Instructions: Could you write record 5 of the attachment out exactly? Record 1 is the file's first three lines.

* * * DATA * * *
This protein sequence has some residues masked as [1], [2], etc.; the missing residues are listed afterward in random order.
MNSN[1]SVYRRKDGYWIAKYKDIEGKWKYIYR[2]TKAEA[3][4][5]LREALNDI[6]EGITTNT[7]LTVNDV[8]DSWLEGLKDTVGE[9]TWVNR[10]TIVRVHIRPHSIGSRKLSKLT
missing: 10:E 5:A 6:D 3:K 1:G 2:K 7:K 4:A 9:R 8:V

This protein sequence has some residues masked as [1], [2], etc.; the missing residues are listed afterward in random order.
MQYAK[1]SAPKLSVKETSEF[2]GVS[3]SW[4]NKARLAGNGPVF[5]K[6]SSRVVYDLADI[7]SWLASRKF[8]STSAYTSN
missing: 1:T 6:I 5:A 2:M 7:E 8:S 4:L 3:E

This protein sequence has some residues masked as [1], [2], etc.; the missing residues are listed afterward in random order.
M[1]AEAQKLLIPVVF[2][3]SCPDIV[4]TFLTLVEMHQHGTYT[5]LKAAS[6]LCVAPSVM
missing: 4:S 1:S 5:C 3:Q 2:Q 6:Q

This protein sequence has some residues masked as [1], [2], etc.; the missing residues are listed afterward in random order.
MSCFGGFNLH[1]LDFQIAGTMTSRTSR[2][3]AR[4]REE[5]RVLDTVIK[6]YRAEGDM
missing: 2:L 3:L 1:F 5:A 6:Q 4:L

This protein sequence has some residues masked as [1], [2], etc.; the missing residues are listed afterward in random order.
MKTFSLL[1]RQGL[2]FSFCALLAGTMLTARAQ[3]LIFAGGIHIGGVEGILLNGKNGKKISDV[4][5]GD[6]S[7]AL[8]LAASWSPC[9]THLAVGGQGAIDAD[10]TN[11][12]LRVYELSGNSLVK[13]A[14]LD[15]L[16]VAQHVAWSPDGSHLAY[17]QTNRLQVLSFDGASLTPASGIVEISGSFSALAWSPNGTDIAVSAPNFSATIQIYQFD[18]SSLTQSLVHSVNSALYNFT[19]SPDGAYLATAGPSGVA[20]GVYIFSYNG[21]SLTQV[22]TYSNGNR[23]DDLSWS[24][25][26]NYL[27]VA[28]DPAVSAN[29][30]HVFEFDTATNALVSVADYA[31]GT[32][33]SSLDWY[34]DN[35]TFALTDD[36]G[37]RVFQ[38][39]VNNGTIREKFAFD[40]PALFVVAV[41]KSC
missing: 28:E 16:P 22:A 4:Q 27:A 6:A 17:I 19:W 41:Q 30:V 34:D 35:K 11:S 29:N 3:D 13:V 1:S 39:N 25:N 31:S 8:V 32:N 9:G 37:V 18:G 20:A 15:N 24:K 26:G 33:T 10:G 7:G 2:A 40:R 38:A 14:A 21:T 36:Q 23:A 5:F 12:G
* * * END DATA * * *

This protein sequence has some residues masked as [1], [2], etc.; the missing residues are listed afterward in random order.
MKTFSLL[1]RQGL[2]FSFCALLAGTMLTARAQ[3]LIFAGGIHIGGVEGILLNGKNGKKISDV[4][5]GD[6]S[7]AL[8]LAASWSPC[9]THLAVGGQGAIDAD[10]TN[11][12]LRVYELSGNSLVK[13]A[14]LD[15]L[16]VAQHVAWSPDGSHLAY[17]QTNRLQVLSFDGASLTPASGIVEISGSFSALAWSPNGTDIAVSAPNFSATIQIYQFD[18]SSLTQSLVHSVNSALYNFT[19]SPDGAYLATAGPSGVA[20]GVYIFSYNG[21]SLTQV[22]TYSNGNR[23]DDLSWS[24][25][26]NYL[27]VA[28]DPAVSAN[29][30]HVFEFDTATNALVSVADYA[31]GT[32][33]SSLDWY[34]DN[35]TFALTDD[36]G[37]RVFQ[38][39]VNNGTIREKFAFD[40]PALFVVAV[41]KSC
missing: 28:E 16:P 22:A 4:Q 27:A 6:A 17:I 19:W 41:Q 30:V 34:D 35:K 11:S 29:N 3:D 13:V 1:S 39:N 25:N 31:S 8:V 32:N 9:G 37:V 18:G 20:A 15:N 24:K 26:G 33:T 10:G 7:G 2:A 40:R 38:A 14:A 21:T 36:Q 23:A 5:F 12:G